The idea is to create an exact copy of the functional and configured SD card onto an empty card so I have a copy I can just swap if something goes wrong.

Thanks for your help.

The Win32DiskImager method should work - select the boot drive and it should actually make an image of everything.

I do this routinely with Raspbian but also LibreElec cards. The latter has 3 partitions on it, only one of which is actually readable to Windows (the boot partition), but if the image is written from it then the whole card gets imaged.

From what you describe I think the DietPi set-up is similar, although I have to admit I haven’t tried it with mine yet.

The only problem you might have is that occasionally some uSD cards of nominally the same size are either slightly larger or slightly smaller. If you try and copy the image of the former onto the latter it will fail as it won’t quite fit.

If it works with Raspbian, it does with DietPi as well. You can verify by opening the resulting img file with 7zip. It should show the two partitions as 0 and 1 then with all content.

My suggestion was to use 7zip to compress the img file then, so you don’t need to store a e.g. 64 GiB file from a 64 GiB SDcard, but a e.g. 200 MiB 7z archive instead. When required, unpack it and flash it just like you did with the initial DietPi image.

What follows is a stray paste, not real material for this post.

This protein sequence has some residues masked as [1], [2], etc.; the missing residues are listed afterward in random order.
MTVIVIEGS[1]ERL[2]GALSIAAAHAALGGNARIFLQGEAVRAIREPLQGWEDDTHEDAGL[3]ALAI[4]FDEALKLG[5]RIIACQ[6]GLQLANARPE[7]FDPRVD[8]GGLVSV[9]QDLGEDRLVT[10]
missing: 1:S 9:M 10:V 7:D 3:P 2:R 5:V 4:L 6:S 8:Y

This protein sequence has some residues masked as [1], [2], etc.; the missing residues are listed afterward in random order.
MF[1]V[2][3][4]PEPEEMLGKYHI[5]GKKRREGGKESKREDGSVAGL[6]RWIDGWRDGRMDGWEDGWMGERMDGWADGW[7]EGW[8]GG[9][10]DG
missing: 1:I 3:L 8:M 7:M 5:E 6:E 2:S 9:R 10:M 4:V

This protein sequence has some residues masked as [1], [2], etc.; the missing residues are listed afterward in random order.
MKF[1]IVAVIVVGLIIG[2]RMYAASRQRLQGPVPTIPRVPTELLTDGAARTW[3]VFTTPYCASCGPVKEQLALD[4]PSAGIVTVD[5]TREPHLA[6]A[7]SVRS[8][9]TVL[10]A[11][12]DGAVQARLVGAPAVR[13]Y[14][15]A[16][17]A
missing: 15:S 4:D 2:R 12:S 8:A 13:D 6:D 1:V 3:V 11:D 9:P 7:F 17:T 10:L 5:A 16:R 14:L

We have a script that reduced root file system and partition of a drive or image:
This is actually to produce as small as possible DietPi images but can be used as well to produce small SDcard images or reduce the size of existing ones. With this you can as well stink the backup image file, in case it is too large for a new SDcard. It does the 7zip archiving as well. Only downside: You can currently run it only from another DietPi system. If none there, a VM would be a quick option, which is anyway nice to have to allow emergency SDcard fsck and recovery in case the RPi crashed badly.

Win32DiskImager still didn’t work, with the original sd card in PC it shows D:Boot and E: drives, I can click into the D: drive, but there are just two directories, IIRC one with no files, one with other files, Win32DiskImager still requires an .img file

Is there any method in dietpi for creating an .img file that is an exact copy of the sd card with installed programs etc. that one wants a clone of ?

Here’s what I ended up doing:

Inserting a USB stick into the xu4, with the xu4 having DietPi and all installed programs and config perfectly
Formatting the usb stick in the xu4
Using Dietpi built-in backup function to “Back up user data” to the ext3/4 formatted usb stuck in the xu4
Downloading, installing and setting up the DietPi RPi3 OS on the RPi3
Inserting the USB stick with the backup data from the xu4 into the RPi3
Using DietPi built-in backup/restore function to restore data from the xu4 usb stick onto the RPi3